“Building the healthcare and social care system that everyone would want.”

Over the next few months, we will be profiling members of the new South East London Integrated Care Board (ICB).

George Verghese is Partner Member for Primary Care. Here he tells us about his role and shares his thoughts on the Integrated Care System (ICS).

George VerghesePartner Member for Primary Care
10 Nov 2022
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I feel privileged to be the Partner member for Primary Care for South East London ICB.  My role is to support the viewpoints of ‘on the ground’ primary care in its broadest sense – general practice, dentistry, optometry, and community pharmacy – and bring their views to the discussions around providing health and care to the citizens of south east London. It’s an important role because sometimes the conversation can be focused on ‘the big beasts’ of acute and hospital care.

One of the main ambitions of the ICS is to make sure that we provide holistic care for people.  Although primary care has been doing that for years, this is about involving other sectors in that care, such as local authority and local government.  My role is to support the primary care viewpoint in conversations, connect with other board members, help them understand that viewpoint and vice versa, so we can achieve a more cohesive direction which supports that ambition of holistic care.

Building the healthcare and social care system that everyone would want

For me, the main difference in being part of the ICS is the ambition to realise the sort of health and social care system we think it should be. This ambition has been built in from its inception. It shouldn’t matter which organisation you’re working for, or which sector you’re in, your whole purpose is to serve the citizens and patients as best as you can.  This is how I think most people think the health and social care system should work, and the establishment of the ICS is the first realisation of this. Rather than a disparate set of organisations who are not always aligned, sometimes competing, and often working in silos.

It’s a huge transformation, and it doesn’t mean everything will be fixed overnight. However, we are on the right path – building the healthcare and social care system that everyone would want, with all partners talking to each other.

The most important thing we need to do is enhance communication between the providers and between the providers and the people they serve. To me, this is critical.  I wouldn’t be part of it otherwise.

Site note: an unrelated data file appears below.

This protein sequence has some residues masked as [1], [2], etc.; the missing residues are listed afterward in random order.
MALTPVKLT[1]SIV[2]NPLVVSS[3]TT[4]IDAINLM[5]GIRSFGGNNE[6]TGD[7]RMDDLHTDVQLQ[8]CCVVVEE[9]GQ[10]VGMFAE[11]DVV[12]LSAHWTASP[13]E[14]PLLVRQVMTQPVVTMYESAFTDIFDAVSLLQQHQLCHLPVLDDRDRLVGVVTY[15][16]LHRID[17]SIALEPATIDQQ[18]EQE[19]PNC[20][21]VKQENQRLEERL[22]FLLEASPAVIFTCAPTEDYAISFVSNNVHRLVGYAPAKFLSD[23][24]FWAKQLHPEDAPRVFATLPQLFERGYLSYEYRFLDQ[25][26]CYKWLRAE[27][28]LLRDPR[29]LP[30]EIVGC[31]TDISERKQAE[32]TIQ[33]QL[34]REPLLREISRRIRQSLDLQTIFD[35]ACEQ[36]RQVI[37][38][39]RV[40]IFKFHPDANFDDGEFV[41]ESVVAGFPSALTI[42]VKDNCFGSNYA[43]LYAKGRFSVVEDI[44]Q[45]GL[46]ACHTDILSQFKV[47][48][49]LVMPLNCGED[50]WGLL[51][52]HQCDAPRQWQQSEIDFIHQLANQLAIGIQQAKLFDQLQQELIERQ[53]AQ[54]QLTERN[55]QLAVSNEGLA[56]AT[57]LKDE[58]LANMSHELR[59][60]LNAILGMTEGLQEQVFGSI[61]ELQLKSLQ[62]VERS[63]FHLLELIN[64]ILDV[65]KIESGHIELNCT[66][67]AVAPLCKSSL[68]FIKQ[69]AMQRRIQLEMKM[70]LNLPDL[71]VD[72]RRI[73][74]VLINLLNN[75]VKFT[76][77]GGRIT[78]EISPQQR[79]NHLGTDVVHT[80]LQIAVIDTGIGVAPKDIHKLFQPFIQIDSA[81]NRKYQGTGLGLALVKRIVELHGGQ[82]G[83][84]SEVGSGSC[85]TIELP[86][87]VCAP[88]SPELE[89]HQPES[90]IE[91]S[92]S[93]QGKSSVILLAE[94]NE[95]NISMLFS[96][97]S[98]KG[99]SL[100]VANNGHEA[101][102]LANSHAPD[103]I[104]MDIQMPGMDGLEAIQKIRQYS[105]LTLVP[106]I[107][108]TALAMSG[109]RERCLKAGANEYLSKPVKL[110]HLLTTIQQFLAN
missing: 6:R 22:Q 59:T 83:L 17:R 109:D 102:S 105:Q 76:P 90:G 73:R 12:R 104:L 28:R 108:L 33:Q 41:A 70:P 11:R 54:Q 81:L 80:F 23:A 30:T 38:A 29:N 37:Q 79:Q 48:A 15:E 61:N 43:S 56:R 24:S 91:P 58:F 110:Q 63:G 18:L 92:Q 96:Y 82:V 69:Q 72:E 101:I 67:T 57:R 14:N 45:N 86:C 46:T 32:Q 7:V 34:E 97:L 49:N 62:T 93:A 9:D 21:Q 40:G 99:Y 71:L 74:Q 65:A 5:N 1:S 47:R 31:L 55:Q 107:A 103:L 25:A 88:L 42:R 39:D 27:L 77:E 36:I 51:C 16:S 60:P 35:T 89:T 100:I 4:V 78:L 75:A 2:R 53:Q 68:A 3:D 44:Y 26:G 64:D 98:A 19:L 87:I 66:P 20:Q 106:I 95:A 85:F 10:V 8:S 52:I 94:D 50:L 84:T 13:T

It’s all of us, working together much more closely and on a larger scale

One example of this new way of working is within my particular borough of Lambeth: the CHILDS scheme, where general practice and the Guy’s and St Thomas’ Evelina Children’s Hospital teams are working very closely together. This clinic accelerates communication, referrals and care of anyone under the age of 16. It’s a model of how we can deliver care more effectively, with the patient completely at the centre, surrounded by the GP, community nurse and a consultant paediatrician.

This example of delivering care in a responsive way, in a community setting, that’s the kind of ambition that we have going forward. It’s not just: go and see your GP, get a referral, go to the specialist, who then refers you to the community nurse and then eventually you go back to your GP. It’s all of us, working together much more closely and on a larger scale.

Every contact counts

I hate malalignment, and by this I mean people going about delivering care but in slightly different ways, or duplication of services. But with the new system, there’s a real opportunity to be aware of what everyone’s doing.  Also, there will be greater accountability at each step of the pathway – so you may go and see your counsellor about housing, but they may also signpost you to stop smoking services. The ‘every contact counts’ aspects of care.

I also really want to see improved data flow, which means people no longer having to retell their story dozens of times to different agencies. I’m a GP so of course I also see social determinants of health being the biggest factor we need to address in every part of the system.

I know what success looks like

Although I’m coming with a GP viewpoint, I hope, being part of a unitary board, that my ambitions are not widely different from everyone else’s.  We are there collectively to look at our population’s health and to deliver better outcomes in terms of the kind of variation we see in health and social care. I know what success looks like, it’s just going to be a lot of work to get there.